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5 Reasons You Need Dropship Wholesalers

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What To Do If Your Dropshipper Stops Responding

3 Critical Dangers of Drop Shipping

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What To Do If Your Dropshipper Stops Responding

Author: Tisha Hedges
Last updated 8/27/2018

What should do if your Drop Shipper stops supplying your products, without warning, at ANY time of the year? Of course, when it happens during the Holidays, it's worse, but no time is a good time for this to happen!

Sometimes, even the best of Drop Shippers will hiccup from time to time. This is a fairly normal thing, and a good Drop Shipper will get back on track quickly, making good on any problems they may have briefly caused you.

Other times, a Supplier will just quit talking to you altogether. Your orders will not be filled, your calls and emails won't be answered, etc. When that happens, you're stuck. If you have customers waiting for orders that they have already paid you for and they're not showing up, you're going to start hearing from those customers pretty quickly.

Remember that if you use GOOD Suppliers, this is EXTREMELY RARE. On the other hand, it happens fairly often with those drop ship middlemen you find all over the Search Engines. The moral of that story is that you need to start with good information to begin with, like the information we publish in our Directory at

This is the real world. Unfortunate things happen whether we want them to or not. Rare as it is with GOOD Drop Ship Suppliers, something like this IS possible. Wholesale companies that drop ship are run by people, just like everything else. People experience unfortunate things. Buildings get damaged. Accountants run away with company funds and force a business to shut down. Again, however rare, this is the real world, and sometimes, "ship" doesn't happen. :o)

If your Drop Shipper stops responding to you for some unknown reason, it's your customers you have to answer to, and how you recover from this problem in your customers eyes is what matters.

So, let's talk about what you should do if your Drop Shipper suddenly stops Drop Shipping, and you can't reach them.

The first thing you'll probably notice, if this happens, is that you'll stop getting Shipping Confirmation and Tracking Number emails from the drop shipper. That's usually the first thing you see after you place an order with a good Drop Shipper, and when they stop showing up within a reasonable time frame, it's time to start asking questions immediately. Contact your Drop Shipper by email first, and ask them to confirm the order or orders they have not confirmed. If you don't get an email within 24 hours, CALL them and ask the question. Yes, you should be able to call them. You should never work with a supplier that you don't have a phone number for.

The second thing that will happen is that you'll get an Email from a customer, asking where their product is. This takes a few days more, since the time between order and delivery is 3 to 7 days. By the time you get your first question or complaint from your Customers, you should already be aware that this situation is happening, because you should have realized that your confirmation or Tracking information did not come through.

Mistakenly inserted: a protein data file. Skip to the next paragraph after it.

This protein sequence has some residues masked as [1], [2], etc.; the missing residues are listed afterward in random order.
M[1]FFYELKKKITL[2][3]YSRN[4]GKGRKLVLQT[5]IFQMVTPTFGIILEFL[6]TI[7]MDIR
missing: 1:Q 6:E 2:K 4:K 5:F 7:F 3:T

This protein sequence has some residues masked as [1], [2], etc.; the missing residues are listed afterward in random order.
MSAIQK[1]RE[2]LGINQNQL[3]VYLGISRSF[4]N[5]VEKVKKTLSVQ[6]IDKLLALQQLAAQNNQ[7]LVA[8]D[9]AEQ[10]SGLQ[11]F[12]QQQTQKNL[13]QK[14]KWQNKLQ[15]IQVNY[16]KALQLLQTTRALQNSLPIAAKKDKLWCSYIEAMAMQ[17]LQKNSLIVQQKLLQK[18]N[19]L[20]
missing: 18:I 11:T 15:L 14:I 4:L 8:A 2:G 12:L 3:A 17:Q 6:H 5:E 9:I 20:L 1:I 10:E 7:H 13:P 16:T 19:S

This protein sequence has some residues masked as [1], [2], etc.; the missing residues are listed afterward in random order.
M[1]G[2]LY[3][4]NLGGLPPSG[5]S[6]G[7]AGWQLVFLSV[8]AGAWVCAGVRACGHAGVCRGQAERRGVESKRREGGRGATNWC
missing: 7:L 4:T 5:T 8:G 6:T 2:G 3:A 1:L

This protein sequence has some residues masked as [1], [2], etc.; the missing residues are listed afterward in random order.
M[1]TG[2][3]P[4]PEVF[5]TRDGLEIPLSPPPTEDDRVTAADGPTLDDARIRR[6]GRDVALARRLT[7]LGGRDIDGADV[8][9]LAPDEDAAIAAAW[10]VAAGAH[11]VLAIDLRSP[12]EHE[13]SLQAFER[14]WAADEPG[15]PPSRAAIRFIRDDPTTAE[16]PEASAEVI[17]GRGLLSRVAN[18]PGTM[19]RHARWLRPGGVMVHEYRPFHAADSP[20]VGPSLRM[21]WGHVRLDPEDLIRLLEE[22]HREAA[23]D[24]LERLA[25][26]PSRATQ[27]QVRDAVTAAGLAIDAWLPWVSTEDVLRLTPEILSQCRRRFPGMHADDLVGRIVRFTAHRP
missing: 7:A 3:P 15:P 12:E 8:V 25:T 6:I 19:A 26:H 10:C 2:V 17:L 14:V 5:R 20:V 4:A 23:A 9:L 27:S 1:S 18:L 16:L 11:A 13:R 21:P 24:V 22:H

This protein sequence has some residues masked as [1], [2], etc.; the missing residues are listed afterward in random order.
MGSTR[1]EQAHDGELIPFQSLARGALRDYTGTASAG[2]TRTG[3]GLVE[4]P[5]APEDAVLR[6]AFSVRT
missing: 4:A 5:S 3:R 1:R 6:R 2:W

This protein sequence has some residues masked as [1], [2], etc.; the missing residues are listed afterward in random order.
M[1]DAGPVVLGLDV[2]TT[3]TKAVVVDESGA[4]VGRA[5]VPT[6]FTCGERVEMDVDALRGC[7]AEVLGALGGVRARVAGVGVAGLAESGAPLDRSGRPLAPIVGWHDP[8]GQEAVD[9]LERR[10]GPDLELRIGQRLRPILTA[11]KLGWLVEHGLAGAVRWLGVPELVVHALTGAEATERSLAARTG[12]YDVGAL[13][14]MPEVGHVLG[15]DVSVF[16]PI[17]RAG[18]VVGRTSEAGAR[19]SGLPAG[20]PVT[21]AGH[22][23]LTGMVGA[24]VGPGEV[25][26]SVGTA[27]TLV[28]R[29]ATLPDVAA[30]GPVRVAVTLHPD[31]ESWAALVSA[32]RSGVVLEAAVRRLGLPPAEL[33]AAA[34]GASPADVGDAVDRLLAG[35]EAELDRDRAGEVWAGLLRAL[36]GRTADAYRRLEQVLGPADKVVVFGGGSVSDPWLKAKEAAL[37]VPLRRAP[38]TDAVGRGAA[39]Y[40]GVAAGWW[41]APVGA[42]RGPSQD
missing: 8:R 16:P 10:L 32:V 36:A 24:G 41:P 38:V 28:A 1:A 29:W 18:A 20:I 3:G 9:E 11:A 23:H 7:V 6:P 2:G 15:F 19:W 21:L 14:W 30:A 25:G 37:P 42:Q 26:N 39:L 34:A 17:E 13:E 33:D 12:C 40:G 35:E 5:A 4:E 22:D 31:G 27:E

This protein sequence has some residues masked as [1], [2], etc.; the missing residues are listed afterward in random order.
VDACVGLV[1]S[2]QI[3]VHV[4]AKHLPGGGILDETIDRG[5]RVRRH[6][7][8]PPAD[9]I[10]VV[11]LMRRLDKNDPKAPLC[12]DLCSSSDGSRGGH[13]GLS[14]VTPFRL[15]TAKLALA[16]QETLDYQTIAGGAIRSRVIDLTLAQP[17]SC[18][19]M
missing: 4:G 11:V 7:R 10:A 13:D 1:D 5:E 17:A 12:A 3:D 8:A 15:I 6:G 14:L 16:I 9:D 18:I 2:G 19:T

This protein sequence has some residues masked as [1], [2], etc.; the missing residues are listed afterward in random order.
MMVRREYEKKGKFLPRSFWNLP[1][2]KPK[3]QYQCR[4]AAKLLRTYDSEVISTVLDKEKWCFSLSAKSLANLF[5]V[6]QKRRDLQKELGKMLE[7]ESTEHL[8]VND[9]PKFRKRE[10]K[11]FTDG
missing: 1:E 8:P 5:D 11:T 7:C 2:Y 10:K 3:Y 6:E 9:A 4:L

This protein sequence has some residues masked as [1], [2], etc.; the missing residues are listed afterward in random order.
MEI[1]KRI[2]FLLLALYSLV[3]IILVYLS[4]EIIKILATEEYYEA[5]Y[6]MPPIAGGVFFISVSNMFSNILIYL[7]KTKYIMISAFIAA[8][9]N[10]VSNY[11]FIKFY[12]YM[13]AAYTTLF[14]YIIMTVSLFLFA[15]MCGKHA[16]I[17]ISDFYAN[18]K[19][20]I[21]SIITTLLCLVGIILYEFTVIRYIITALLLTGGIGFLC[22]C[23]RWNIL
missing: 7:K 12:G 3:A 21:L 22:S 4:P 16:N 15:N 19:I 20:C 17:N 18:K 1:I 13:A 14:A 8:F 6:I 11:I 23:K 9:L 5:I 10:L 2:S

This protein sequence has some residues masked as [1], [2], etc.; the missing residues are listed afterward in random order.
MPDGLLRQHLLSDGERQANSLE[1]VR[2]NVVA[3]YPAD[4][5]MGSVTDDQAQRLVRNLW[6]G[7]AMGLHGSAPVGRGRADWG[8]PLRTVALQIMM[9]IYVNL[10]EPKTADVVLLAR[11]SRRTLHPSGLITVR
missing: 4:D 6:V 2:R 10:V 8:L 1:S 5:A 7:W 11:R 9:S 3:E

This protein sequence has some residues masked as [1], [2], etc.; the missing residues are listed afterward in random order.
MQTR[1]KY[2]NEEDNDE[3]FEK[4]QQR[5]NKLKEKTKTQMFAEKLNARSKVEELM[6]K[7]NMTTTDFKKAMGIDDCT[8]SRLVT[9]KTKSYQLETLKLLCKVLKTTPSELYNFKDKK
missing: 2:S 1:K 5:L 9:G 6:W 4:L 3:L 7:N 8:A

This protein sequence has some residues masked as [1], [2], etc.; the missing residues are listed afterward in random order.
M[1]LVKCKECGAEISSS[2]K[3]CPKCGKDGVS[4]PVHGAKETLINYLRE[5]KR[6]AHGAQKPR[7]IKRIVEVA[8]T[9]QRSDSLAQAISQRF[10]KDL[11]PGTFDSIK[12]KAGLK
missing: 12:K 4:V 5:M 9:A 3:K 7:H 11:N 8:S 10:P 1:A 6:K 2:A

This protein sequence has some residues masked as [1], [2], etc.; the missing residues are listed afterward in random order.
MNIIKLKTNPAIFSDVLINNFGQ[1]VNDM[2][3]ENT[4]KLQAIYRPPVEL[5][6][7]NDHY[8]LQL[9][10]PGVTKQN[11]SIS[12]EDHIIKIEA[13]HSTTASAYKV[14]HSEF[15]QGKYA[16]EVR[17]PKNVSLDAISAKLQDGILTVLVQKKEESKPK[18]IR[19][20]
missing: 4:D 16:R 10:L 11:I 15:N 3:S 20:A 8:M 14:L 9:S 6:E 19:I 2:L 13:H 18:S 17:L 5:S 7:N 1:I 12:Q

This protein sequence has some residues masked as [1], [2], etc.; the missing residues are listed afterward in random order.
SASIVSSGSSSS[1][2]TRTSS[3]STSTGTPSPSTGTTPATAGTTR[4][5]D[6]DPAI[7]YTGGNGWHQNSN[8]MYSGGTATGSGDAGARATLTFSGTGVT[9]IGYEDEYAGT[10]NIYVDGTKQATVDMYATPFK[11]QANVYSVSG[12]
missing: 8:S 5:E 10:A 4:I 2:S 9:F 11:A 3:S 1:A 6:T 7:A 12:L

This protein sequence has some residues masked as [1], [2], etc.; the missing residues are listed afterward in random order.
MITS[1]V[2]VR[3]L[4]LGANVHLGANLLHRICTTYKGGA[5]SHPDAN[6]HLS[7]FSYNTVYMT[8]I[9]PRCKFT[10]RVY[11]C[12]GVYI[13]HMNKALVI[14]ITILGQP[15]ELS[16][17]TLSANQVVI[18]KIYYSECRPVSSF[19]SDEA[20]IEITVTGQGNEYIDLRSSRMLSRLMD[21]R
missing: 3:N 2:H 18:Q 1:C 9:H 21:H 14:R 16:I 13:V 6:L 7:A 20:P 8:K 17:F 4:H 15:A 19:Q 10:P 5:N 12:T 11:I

Even if you have not heard back from your Drop Shipper by Email or phone yet, respond to the Customer IMMEDIATELY. Tell them that you are looking into the situation, and you'll get back to them ASAP. Stay in touch OFTEN, even if it's only to tell them that you are still investigating.

If you've been trying to reach your Drop Shipper by email and phone, and you have not been able to by the time your first couple of Customer complaints come in (about 5 business days), you could have a problem. This is the time to take stock of exactly how many products you sell from this Drop Shipper, and prepare to deactivate those products on your site or auctions for the time being. If your entire web site is made up of products from one Drop Shipper (which the majority of successful web sites are), or all your auctions are products from one Drop Shipper, then of course you have a bigger problem.

You should be continuing to trying to contact the Drop Shipper by phone and email, but don't flood them with calls and emails. Once a day is reasonable for the first few days. Also, don't leave nasty messages or send threatening emails. That is the mark of an amateur, not a business professional. There may very well be an excellent reason why you can't contact them at that point. For example, here in Florida, over the early Fall months, we experienced no less than FOUR very damaging hurricanes in only about SIX WEEKS, one right after another! Thousands of businesses lost power and phone service, in some cases for WEEKS. There's not much a Drop Shipper in Central Florida could have done in that situation. If a Drop Shipper here in Central Florida suddenly got their phones and power back, and got slammed by a series of nasty messages and threats from you, they would not be inclined to do much business with you in the future.